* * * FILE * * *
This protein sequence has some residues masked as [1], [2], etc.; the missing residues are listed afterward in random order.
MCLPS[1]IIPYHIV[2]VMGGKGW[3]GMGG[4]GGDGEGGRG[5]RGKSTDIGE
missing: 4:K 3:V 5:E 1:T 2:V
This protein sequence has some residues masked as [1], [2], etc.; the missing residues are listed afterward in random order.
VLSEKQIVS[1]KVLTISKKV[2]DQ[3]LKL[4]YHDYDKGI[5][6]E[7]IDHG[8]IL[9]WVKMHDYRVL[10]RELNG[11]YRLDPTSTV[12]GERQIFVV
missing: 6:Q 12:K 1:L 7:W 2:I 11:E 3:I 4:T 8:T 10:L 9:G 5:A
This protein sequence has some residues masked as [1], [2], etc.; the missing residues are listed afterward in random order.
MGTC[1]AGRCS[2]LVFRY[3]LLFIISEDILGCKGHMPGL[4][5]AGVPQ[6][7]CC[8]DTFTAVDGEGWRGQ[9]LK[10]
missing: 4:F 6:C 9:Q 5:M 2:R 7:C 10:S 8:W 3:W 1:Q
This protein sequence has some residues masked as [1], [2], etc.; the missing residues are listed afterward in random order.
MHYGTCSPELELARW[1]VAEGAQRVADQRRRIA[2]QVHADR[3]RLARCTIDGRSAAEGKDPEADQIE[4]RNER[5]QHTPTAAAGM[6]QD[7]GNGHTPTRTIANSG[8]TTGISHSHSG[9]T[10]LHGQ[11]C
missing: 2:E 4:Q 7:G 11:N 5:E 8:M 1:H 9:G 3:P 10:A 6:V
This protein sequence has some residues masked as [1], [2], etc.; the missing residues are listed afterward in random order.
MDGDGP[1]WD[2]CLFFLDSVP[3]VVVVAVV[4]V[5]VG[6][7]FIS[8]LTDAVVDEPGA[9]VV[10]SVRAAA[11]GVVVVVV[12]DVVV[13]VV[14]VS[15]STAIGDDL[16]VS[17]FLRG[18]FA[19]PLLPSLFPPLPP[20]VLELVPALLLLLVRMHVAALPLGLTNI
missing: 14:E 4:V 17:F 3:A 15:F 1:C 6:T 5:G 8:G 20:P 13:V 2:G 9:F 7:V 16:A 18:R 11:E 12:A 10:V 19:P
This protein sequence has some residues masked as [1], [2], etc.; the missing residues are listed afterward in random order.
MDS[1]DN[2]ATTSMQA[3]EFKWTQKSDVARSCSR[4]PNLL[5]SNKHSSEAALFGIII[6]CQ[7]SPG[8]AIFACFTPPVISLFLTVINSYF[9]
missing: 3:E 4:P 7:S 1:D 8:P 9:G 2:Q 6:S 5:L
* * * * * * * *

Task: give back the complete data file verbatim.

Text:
This protein sequence has some residues masked as [1], [2], etc.; the missing residues are listed afterward in random order.
MCLPS[1]IIPYHIV[2]VMGGKGW[3]GMGG[4]GGDGEGGRG[5]RGKSTDIGE
missing: 4:K 3:V 5:E 1:T 2:V
This protein sequence has some residues masked as [1], [2], etc.; the missing residues are listed afterward in random order.
VLSEKQIVS[1]KVLTISKKV[2]DQ[3]LKL[4]YHDYDKGI[5][6]E[7]IDHG[8]IL[9]WVKMHDYRVL[10]RELNG[11]YRLDPTSTV[12]GERQIFVV
missing: 6:Q 12:K 1:L 7:W 2:I 11:E 3:I 4:T 8:T 10:L 9:G 5:A
This protein sequence has some residues masked as [1], [2], etc.; the missing residues are listed afterward in random order.
MGTC[1]AGRCS[2]LVFRY[3]LLFIISEDILGCKGHMPGL[4][5]AGVPQ[6][7]CC[8]DTFTAVDGEGWRGQ[9]LK[10]
missing: 4:F 6:C 9:Q 5:M 2:R 7:C 10:S 8:W 3:W 1:Q
This protein sequence has some residues masked as [1], [2], etc.; the missing residues are listed afterward in random order.
MHYGTCSPELELARW[1]VAEGAQRVADQRRRIA[2]QVHADR[3]RLARCTIDGRSAAEGKDPEADQIE[4]RNER[5]QHTPTAAAGM[6]QD[7]GNGHTPTRTIANSG[8]TTGISHSHSG[9]T[10]LHGQ[11]C
missing: 2:E 4:Q 7:G 11:N 5:E 8:M 1:H 9:G 3:P 10:A 6:V
This protein sequence has some residues masked as [1], [2], etc.; the missing residues are listed afterward in random order.
MDGDGP[1]WD[2]CLFFLDSVP[3]VVVVAVV[4]V[5]VG[6][7]FIS[8]LTDAVVDEPGA[9]VV[10]SVRAAA[11]GVVVVVV[12]DVVV[13]VV[14]VS[15]STAIGDDL[16]VS[17]FLRG[18]FA[19]PLLPSLFPPLPP[20]VLELVPALLLLLVRMHVAALPLGLTNI
missing: 14:E 4:V 17:F 3:A 15:F 1:C 6:T 5:G 8:G 20:P 13:V 2:G 9:F 7:V 16:A 18:R 11:E 12:A 10:V 19:P
This protein sequence has some residues masked as [1], [2], etc.; the missing residues are listed afterward in random order.
MDS[1]DN[2]ATTSMQA[3]EFKWTQKSDVARSCSR[4]PNLL[5]SNKHSSEAALFGIII[6]CQ[7]SPG[8]AIFACFTPPVISLFLTVINSYF[9]
missing: 3:E 4:P 7:S 1:D 8:P 9:G 2:Q 6:S 5:L